Cylinders and Shading

To most of us, it's a roll of TP, but for drawing purposes it's a handy cylinder! We started the class on Oct 19, 2020, needing a laugh (it's a Covid Election after all...).

These little sketches show the path we took towards getting a cylinder that looked

enough like a cylinder to suit us. In order, from top left to bottom right, here is what we did.

  1. Using a straight edge (well, ok, it was a piece of cardboard) the parallel lines went down first. (Top left)

  2. The lines were not parallel enough. Instead of erasing, we put a dark area next to the offending line and edged it closer to parallel using the shading. This illustrates that, most of the time, lines are actually the edge of a dark place next to a light place, or the edge where the value shifts immediately rather than shading softly from dark to light.

  3. Next, the big challenge: the oval. If you are looking right straight down on the top of a cylinder, you do not see an oval, you see a circle. But just tilt your head a little bit and there will be an oval instead of a circle. The short axis of the oval will be shorter and shorter as you angle the object more and more steeply. This concept was very difficult so let me take a side step here and try to make more sense of it.

The image on the left has 0 degree angle between the camera lense and the roll of TP. In other words, the cell phone screen was parallel to the top of the roll. Straight down. The second image is tilted a little, not too steep. We can still see a little bit of the table inside the tube. The third image is steep enough to get a lot more of the column of TP that the top, so we're really approaching a cylinder shape. The fourth image is much steeper, and the oval is more squished together and the length of the cylinder is longer than the diameter of the oval. Don't make this more difficult than it is: get a roll of tp and look at it through your camera lense. You're training your eye here, not really learning geometry. It's just that I can't think of any other way to describe it.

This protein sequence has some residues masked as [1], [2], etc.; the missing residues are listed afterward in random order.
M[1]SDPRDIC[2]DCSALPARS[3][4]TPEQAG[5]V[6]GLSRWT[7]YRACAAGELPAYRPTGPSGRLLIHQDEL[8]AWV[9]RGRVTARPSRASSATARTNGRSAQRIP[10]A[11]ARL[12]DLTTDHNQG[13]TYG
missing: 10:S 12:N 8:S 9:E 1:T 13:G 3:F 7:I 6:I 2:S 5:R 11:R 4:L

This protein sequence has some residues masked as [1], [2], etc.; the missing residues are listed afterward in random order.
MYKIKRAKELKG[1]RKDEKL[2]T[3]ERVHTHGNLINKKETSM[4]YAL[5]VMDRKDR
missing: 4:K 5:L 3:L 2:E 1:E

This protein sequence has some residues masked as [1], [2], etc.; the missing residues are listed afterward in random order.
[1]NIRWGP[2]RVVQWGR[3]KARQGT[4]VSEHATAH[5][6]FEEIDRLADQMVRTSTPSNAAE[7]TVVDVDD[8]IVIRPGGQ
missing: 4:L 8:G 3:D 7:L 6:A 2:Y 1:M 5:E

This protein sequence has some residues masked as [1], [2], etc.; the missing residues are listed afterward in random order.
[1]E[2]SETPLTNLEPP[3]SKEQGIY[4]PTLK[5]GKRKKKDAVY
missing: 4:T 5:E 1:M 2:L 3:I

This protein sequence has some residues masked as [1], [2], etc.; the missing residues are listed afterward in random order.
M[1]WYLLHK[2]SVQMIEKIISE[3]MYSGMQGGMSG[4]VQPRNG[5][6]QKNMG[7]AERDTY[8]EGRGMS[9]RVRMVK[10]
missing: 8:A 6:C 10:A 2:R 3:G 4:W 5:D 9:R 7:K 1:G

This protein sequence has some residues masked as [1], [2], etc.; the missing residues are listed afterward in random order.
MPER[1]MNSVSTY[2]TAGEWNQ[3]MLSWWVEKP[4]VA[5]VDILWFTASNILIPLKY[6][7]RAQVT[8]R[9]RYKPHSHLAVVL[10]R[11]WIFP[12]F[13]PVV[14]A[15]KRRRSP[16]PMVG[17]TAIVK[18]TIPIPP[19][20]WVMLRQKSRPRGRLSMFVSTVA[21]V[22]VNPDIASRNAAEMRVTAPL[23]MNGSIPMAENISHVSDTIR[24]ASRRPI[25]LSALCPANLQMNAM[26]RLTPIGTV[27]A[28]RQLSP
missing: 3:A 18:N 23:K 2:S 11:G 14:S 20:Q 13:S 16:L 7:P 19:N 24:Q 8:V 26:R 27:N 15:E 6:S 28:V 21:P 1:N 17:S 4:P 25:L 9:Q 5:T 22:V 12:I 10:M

4. OK back to the top layer of drawings. The fifth photo up top shows how to smudge up a not-so-great drawing to correct some of the errant lines. It has had an eraser, a smudger, and more charcoal applied. You work your way around the oval until you are happy with it. Obviously, if you had to have a perfect oval for some reason, this is not how you would draw it. You would use tools and templates. But we are not drafting here, all we need to do here is trick the viewer into thinking they're seeing a perfect oval.

5. The sixth drawing is the actual demo I did during class. The first five pictures I did after class just for this blog post.

Jot down your questions, we can go over this again! After supper tonight I'll put your photos of your sketches up and send another email.

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